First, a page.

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Law Changes Coming to New Mexico in 2022

Published on Jan 13, 2022 at 5:27 pm in News.

New Mexico landscape

New Mexico state laws underwent several significant changes over the past year as we saw legislation signed by the Governor in 2021 make its mark in our state. This included the provision of health-related benefits and services to patients regardless of immigration status, medical aid in dying options for terminally ill patients, the creation of a Bilingual Multicultural Education Advisory Council, regulations for autonomous vehicles, and a law allowing student-athletes to earn compensation for the use of the their name, image, or likeness.

In this article we have complied information about a few of the new laws that will be enacted in the coming months. We hope that this information will be relevant to many of the clients we serve in New Mexico. Please reach out to the Buckingham Barrera Vega Law Firm with any further questions about the content of this article. We are always available to answer questions about the legal matters important to you and your family members.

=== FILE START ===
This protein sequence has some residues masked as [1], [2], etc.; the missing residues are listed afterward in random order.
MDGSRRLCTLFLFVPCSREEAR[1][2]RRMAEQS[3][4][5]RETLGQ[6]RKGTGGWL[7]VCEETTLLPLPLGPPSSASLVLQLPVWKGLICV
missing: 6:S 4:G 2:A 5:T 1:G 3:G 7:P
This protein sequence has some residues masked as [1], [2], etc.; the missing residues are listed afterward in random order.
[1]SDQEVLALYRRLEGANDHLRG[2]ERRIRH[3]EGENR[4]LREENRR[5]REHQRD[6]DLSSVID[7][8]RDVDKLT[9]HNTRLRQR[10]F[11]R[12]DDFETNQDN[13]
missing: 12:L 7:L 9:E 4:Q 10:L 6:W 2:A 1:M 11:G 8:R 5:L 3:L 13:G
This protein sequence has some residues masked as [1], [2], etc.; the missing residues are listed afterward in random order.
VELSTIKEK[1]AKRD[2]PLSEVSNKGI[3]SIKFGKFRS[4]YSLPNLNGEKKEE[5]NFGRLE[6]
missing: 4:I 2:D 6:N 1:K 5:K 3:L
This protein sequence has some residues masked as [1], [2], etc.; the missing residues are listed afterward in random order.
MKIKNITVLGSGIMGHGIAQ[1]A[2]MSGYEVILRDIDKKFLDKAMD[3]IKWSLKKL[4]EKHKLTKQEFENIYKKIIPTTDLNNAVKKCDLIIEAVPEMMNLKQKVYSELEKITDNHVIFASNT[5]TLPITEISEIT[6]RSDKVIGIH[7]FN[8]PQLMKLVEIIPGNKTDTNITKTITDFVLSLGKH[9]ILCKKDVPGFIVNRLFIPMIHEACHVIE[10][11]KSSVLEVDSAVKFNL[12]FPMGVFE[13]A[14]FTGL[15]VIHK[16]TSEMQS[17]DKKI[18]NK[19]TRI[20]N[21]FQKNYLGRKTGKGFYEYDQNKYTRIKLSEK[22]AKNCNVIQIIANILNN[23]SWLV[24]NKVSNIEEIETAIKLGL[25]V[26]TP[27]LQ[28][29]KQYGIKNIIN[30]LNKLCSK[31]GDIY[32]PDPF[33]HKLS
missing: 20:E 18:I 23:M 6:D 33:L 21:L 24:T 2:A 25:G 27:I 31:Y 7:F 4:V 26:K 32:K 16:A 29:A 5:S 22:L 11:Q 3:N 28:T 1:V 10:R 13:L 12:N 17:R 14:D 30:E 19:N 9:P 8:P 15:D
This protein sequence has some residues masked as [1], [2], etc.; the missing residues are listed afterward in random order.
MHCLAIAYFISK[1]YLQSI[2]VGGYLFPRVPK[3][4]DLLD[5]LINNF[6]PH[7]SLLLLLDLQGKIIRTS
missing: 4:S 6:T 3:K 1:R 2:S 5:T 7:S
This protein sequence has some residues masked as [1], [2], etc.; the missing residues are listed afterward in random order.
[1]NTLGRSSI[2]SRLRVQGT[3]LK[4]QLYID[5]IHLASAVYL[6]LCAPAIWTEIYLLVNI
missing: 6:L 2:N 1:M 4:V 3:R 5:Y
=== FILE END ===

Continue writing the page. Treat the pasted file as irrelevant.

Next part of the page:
Paid Sick Leave Laws

New Mexico’s Healthy Workplaces Act (HWA) enacted by the signing of House Bill 20 requires all NM employers (with at least one employee) to provide paid sick leave to employees. This law will go into effect July 1, 2022. Gov. Michelle Lujan Grisham signed the bill into law in April of 2021, recognizing that the necessity of paid sick leave has been increased by the COVID-19 pandemic.

As of next July, employers will be required to allow employees to accrue one hour (or more) of paid sick leave for every 30 hours worked. While one hour per 30 hours worked is the legal minimum, employers may choose to provide more paid sick leave for their employees than the minimum defined by the law.

Law Changes for New Mexico Notaries

Several new changes for current and future New Mexico Notaries put into effect by the signing of NM Senate Bill 12 will become active on January 1, 2022. New Mexico Senate Bill 12 enacts the Revised Uniform Law on Notarial Acts (RULONA). Under this new law, Notaries in our state will be authorized to perform remote online notarizations for the first time.